The government is paying about $30 million, or Tk 260 crore, more than the price set by AstraZeneca to buy three crore doses of the Oxford COVID-19 vaccine from its manufacturer Serum Institute of India through its local vendor Beximco Pharmaceuticals.
As per the tripartite contract signed by the health ministry on November 4 with Serum and Beximco for buying the quantity, the government agreed to pay $4 for each dose.
But AstraZeneca, which has obtained the licence of the Oxford vaccine, later on November 24 announced the rate for the vaccine, fixing $3 as the ceiling price for each dose.
As per the tripartite deal, Beximco would charge $1 extra each dose for carrying the vaccines from Serum’s warehouse in India to the Bangladesh government’s warehouses maintaining the required normal refrigerated condition.
Olivier Nataf, head of Anglo-Swiss AstraZeneca in France, on November 24 told AFP that the price would be around 2.50 euros ($3) each dose for making it affordable to people of the low- and middle-income countries.
‘We are committed to these three billion doses at cost price for 2021. We must not forget that this is a race against the virus rather than a race for the vaccine between competitors,’ Olivier Nataf said.
Several international and Indian dailies, including Economic Times and Times of India, have recently reported that Serum Institute set a ceiling price of $3 for each vaccine dose for 92 low- and middle-income countries, including India, as part of a new partnership with Gavi, the Vaccine Alliance and the Bill & Melinda Gates Foundation.
Serum’s chief executive officer Adar Poonawalla in an interview at the Hindustan Times Leadership Summit said that the Indian government would get the vaccine at $3 per dose while it might sell each dose commercially to the general people in India for Rs 500 ($ 6.7), according to a Business Today report on November 29.
The Oxford-AstraZeneca vaccine, with a 70 per efficacy, is in further trials and is expected to be available in Bangladesh in January, health ministry officials said, adding that each person would need two doses of the vaccine.
Sir John Bell, the Regius professor of medicine at Oxford University, on November 27 told CNBC that more data will be needed about AstraZeneca’s coronavirus vaccine trials to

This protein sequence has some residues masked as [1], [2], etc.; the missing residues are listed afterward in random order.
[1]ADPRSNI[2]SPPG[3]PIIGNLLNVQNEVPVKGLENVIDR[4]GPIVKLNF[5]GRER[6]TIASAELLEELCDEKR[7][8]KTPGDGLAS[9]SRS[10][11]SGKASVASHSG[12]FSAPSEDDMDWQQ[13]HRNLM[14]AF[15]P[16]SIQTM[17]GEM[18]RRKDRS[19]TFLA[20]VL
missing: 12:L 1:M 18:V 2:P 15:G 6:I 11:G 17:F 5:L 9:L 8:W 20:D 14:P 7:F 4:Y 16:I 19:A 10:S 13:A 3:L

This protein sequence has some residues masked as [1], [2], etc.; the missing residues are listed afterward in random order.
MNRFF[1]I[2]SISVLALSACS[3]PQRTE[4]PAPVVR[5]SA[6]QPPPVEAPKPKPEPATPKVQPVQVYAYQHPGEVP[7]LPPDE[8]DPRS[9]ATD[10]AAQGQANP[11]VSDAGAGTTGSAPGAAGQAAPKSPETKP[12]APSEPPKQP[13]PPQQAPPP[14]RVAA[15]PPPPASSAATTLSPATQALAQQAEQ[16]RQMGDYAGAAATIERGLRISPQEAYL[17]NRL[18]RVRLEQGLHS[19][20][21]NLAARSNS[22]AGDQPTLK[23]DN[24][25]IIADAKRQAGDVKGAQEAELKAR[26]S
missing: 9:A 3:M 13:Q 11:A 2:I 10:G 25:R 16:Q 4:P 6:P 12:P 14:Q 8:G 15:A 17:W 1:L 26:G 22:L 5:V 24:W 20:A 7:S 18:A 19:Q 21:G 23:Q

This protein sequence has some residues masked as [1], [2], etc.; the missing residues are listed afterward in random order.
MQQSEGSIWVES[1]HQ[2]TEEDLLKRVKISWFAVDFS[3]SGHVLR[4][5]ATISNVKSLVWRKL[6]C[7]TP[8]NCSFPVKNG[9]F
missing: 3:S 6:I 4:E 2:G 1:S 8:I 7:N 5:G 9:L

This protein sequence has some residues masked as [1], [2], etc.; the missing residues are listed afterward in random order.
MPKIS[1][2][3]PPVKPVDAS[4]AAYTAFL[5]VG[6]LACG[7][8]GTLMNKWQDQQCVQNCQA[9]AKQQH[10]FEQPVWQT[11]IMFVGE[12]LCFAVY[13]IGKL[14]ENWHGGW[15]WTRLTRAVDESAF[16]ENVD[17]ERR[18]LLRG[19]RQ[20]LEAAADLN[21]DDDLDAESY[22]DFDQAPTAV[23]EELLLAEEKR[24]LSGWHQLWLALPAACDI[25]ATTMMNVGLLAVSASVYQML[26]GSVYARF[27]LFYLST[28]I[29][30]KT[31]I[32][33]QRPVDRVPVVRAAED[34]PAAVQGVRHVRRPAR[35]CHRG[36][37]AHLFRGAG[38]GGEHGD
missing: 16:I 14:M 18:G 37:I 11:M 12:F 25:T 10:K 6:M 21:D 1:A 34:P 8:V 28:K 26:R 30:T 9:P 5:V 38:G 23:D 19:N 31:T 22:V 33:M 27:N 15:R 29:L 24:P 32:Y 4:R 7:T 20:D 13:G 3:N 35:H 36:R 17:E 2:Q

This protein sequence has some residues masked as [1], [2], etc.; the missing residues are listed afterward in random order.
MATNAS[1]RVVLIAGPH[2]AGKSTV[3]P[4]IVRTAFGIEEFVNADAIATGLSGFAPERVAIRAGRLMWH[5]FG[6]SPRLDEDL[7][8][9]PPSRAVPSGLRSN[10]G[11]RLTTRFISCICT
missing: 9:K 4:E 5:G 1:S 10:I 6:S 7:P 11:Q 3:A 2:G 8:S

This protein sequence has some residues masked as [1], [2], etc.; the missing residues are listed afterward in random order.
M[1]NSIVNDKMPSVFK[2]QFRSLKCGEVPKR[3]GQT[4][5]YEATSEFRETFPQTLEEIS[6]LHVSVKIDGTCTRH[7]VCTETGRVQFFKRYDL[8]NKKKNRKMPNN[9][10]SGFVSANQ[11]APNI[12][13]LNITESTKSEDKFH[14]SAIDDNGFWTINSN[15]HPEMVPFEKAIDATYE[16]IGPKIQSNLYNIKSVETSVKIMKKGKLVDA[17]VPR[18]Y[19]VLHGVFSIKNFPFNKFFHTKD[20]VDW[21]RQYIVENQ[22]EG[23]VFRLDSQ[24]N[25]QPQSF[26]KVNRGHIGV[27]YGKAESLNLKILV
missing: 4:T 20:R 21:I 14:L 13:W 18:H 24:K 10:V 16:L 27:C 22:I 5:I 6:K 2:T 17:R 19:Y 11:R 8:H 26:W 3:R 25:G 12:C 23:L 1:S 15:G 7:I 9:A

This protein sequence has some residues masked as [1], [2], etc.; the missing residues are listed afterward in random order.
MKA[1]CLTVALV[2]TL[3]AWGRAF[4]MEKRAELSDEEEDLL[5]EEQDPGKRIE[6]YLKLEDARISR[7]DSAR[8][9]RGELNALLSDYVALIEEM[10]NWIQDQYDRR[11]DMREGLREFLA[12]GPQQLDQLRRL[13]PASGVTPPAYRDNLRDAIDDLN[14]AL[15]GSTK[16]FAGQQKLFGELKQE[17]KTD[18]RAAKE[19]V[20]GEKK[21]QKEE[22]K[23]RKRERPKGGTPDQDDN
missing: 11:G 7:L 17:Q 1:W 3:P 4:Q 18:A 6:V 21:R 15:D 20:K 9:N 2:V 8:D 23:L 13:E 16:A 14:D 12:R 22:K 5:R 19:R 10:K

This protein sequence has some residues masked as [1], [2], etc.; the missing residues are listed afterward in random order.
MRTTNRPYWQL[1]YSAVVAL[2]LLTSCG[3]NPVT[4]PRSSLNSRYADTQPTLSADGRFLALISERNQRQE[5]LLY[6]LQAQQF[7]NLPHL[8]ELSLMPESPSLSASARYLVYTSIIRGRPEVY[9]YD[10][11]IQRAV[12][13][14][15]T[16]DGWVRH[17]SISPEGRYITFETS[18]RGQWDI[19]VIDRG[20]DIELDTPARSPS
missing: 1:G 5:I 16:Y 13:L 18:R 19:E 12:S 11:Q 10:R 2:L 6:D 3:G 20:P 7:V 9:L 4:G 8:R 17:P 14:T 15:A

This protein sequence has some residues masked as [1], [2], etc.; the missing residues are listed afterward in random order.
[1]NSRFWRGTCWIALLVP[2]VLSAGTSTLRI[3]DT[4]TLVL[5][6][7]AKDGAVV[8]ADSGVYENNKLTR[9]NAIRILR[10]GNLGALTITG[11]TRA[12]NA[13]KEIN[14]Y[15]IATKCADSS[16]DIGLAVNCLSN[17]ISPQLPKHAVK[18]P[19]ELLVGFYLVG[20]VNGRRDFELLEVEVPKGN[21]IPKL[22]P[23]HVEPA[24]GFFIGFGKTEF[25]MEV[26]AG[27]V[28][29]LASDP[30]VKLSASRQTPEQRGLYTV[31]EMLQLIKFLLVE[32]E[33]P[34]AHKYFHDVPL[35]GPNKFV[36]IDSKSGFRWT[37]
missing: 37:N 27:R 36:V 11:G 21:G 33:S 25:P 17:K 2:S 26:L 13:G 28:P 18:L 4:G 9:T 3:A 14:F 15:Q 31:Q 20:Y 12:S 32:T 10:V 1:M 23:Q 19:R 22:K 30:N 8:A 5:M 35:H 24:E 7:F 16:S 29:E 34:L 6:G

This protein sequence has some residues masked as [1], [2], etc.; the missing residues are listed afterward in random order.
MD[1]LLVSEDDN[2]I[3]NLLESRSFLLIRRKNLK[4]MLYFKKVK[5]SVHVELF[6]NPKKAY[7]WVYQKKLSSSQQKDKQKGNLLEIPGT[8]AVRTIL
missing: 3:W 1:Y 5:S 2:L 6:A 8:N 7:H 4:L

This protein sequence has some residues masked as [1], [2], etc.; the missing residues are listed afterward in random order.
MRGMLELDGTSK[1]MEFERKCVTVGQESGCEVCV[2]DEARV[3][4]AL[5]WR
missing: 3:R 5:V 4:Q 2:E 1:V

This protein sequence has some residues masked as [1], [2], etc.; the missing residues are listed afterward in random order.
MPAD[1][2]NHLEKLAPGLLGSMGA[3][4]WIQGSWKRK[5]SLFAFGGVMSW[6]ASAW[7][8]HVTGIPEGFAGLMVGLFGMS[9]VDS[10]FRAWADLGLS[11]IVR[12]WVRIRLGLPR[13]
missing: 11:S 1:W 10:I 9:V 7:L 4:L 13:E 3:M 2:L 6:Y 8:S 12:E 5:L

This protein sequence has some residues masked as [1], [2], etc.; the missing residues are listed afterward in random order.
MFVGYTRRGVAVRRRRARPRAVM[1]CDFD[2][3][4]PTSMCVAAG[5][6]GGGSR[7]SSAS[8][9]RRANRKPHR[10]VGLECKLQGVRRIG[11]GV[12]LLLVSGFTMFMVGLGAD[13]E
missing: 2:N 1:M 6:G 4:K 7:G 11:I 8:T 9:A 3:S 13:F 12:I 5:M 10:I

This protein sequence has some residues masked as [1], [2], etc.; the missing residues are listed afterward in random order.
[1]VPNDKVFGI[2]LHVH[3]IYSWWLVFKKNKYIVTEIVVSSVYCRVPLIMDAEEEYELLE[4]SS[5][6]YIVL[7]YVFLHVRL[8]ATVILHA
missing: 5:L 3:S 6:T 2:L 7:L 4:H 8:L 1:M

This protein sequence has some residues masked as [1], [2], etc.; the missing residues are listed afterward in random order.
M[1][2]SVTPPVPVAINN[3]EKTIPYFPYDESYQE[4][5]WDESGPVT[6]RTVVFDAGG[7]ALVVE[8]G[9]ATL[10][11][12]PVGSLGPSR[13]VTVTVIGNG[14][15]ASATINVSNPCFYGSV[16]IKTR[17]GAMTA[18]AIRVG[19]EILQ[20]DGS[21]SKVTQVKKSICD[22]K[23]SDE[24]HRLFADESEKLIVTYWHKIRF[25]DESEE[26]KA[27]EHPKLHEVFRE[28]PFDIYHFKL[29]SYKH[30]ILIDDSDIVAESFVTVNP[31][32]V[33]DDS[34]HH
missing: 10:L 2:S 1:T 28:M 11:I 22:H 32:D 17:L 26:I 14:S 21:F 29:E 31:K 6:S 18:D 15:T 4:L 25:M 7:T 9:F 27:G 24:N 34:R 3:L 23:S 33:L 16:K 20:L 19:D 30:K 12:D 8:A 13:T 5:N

determine its safety and efficacy.
Shares of AstraZeneca dipped this week after the company announced interim results from its COVID vaccine trials on Monday, according to CNBC.
On November 16, the Finance Division released Tk 735.77 crore for the procurement of the COVID-19 vaccine against the demand for Tk 1,271 crore from the ministry of health submitted on November 10 to purchase three crore doses of the vaccine.
In the tripartite agreement signing ceremony on November 4, Beximco Pharma managing director Nazmul Hassan said that the company worked as a mediator between the government and Serum Institute for importing the vaccine paying the same price that Serum would charge from Indian government.
‘We have considered the Oxford-AstraZeneca COVID-19 vaccine production by Serum Institute as the best option for its potential, proven safety and the suitability for our weather,’ said Nazmul.
Beximco Pharma chief operating officer Rabbur Reza, who signed the agreement on behalf of his company, told New Age on November 4 that it took a separate government permission to import 10 lakh doses of the vaccine from Serum and would sell each dose at $8 in the local market.
‘We will import more vaccine if we see that there is more demand,’ he said, adding that the vaccine production by Serum would not require trial in Bangladesh if it got the WHO approval.
In reply to a query about their decision to sell each dose of the vaccine at a price $1 more than the AstraZeneca price to the Bangladesh government, Rabbur Reza in a written statement said, ‘The agreed price for supply to Govt of Bangladesh is US$ 4.0 per dose for Oxford/AstraZeneca vaccine AZD1222. In case Serum supplies this vaccine to the Govt of India at a lower price (less than US$ 4.0 per dose), Serum shall match the same price for the supply to Govt of Bangladesh. In summary, Serum’s supply price for this vaccine will be the same for both the Indian and Bangladesh government.’
Asked, Serum Institute’s additional director Sandeep Mulay did not say anything about the matter.
Health secretary Md Abdul Mannan, however, claimed that the contract was signed maintaining the transparency and preserving the national interest.
‘The contract has a provision for reviewing the price,’ Mannan added.
He also said that the government would get the vaccine at the rate of $3 per dose from Serum Institute through Gavi like other low- and middle-income countries.
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